It’s quite possible that “summer ended” on September 6th this year.  We may not see any long stretches of upper 70s and 80s again.

High Temp Last 13 Days

By the way, a quick glimpse of Mt. Hood this evening shows snow stuck down to around 9,000′ on the mountain during our cool/wet spell

Cam Skibowl

Chief Meteorologist Mark Nelsen


That Tornado Warning in Portland Metro Area This Evening? UPDATED WITH 2ND WARNING

September 8, 2019

7:30pm Sunday…

Updated at 10pm Sunday…

Immediately after I published this post at 7:40 pm a 2nd tornado warning was issued for parts of Vancouver from the same strong cell.    Here’s a quick summary of the entire evening:

  • A heavy shower/thundershower moved from about Hillsboro to east Vancouver from 6:45 to 8:15pm
  • It prompted two separate tornado warnings (around Cornelius Pass and then central/east Vancouver)
  • It’s likely a tornado touched down around Cornelius Pass at a Pumpkin Patch (christened a “Gourd-Nado” by Brian MacMillan)

This pic from Jim Kessinger

DCIM101MEDIADJI_0149.JPG

  • As of this moment there are no reports a tornado actually touched down in Vancouver.  Apparently the “confirmed tornado on the ground” wording in the 2nd warning was because the funnel cloud appeared to just about touch the treetops.  So in reality a tornado was never observed on the ground, but very close.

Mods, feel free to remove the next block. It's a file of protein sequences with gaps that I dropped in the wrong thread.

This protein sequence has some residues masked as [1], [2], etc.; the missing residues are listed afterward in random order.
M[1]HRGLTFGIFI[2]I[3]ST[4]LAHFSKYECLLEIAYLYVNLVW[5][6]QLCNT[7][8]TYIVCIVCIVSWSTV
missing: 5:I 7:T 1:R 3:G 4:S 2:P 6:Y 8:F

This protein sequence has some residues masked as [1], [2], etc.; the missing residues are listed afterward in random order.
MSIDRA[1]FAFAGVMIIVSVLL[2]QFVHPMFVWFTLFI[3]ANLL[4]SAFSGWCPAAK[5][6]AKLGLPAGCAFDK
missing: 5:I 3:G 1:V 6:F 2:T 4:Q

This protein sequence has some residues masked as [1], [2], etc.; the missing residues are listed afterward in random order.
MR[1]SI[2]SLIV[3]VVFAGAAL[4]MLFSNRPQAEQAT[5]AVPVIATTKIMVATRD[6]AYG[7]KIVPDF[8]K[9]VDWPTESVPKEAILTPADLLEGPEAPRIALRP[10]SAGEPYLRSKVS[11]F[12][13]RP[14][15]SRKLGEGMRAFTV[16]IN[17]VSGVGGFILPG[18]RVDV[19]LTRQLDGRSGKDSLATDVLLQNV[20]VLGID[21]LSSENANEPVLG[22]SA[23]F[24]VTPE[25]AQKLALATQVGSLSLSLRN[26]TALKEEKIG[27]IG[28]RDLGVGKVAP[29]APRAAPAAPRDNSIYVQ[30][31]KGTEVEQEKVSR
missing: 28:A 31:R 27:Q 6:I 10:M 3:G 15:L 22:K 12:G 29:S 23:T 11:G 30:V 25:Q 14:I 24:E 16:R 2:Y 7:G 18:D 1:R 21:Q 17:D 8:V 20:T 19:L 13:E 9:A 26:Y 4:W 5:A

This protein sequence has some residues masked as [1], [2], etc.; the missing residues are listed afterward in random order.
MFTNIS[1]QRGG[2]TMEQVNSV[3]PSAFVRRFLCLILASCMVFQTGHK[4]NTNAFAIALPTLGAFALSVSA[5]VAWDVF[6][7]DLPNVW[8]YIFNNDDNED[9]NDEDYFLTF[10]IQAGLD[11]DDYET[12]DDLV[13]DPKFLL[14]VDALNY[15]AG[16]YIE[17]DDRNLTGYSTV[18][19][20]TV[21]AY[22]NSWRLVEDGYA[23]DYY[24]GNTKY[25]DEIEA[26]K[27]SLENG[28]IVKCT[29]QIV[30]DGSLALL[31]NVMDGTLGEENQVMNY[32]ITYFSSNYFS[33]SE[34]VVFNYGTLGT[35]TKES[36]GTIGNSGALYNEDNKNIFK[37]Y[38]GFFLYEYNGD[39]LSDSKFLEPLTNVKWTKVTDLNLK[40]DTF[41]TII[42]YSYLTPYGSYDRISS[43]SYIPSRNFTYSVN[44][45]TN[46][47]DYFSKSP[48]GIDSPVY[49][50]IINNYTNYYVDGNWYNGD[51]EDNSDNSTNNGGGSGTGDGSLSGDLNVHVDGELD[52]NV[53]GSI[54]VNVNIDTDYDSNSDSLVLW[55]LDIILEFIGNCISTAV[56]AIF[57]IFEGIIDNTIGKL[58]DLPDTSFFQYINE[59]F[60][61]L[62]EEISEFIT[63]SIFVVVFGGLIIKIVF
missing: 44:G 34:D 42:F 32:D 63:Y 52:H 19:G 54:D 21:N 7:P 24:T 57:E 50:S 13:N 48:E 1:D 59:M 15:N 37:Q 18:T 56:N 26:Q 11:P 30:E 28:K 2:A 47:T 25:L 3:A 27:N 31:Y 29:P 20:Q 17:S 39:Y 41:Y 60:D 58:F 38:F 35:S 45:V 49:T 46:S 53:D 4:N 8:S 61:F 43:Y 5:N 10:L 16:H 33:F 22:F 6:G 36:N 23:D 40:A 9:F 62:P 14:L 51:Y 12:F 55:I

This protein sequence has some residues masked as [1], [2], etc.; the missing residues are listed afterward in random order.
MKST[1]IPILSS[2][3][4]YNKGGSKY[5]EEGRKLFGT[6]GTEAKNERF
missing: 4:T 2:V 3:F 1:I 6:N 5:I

ORIGINAL POST:

Well that was exciting…for about 10 minutes.  If you have a weather app, or the FOX12 app, you probably noticed a TORNADO WARNING appeared for a small part of the metro area around 6:50pm this evening.  That’ll get your attention!

As far as we are aware, there wasn’t a tornado on the ground.  If it happened, it would have been right around Cornelius Pass & Skyline Road in extreme NW Multnomah County.

Here’s the sequence of events:

  1. Weather spotter (and local weather geek) sent pic and called in funnel cloud report.  It was seen north of Hillsboro Stadium over the West Hills.
  2. At the same time radar did indicate very weak rotation, although that alone typically wouldn’t lead to the Portland office of The National Weather Service issuing a tornado warning in my experience.
  3. So Portland NWS issued a tornado warning for about 13 minutes from 6:47pm-7pm.  Then the warning expired.
  4. No tornado was seen on the ground and no funnel cloud was seen over NW Portland as it moved off the West Hills and into the flatlands as far as I’m aware.

Radar looked like this when the warning was issued.  Nothing out of the ordinary

TornadoWarning

But checking out the Storm Relative Velocity shows there was some weak rotation almost right over Cornelius Pass at 6:45pm.  We get a real clear view since it’s only about 5 miles from the Dixie Mtn. radar site.

KPTV 2017 Default Earth

Green colors indicated movement TOWARD the radar site and red is movement AWAY from the radar.  So you’ve got some counter-clockwise rotation going on in that spot.  I’ve seen weaker rotation than this produce a weak tornado in our region.

Within a few minutes most of that “wind shear” or weak rotation disappeared.

That wraps up your funnel cloud story for this evening kids!  Here’s a pic of the funnel cloud from Mitch Etter, taken from Hwy 26 on the west side of the metro area

photo mitch etter

Chief Meteorologist Mark Nelsen


Summer 2019 Is Over; Should Feel Like Early October Next Three Days

September 7, 2019

7pm Saturday…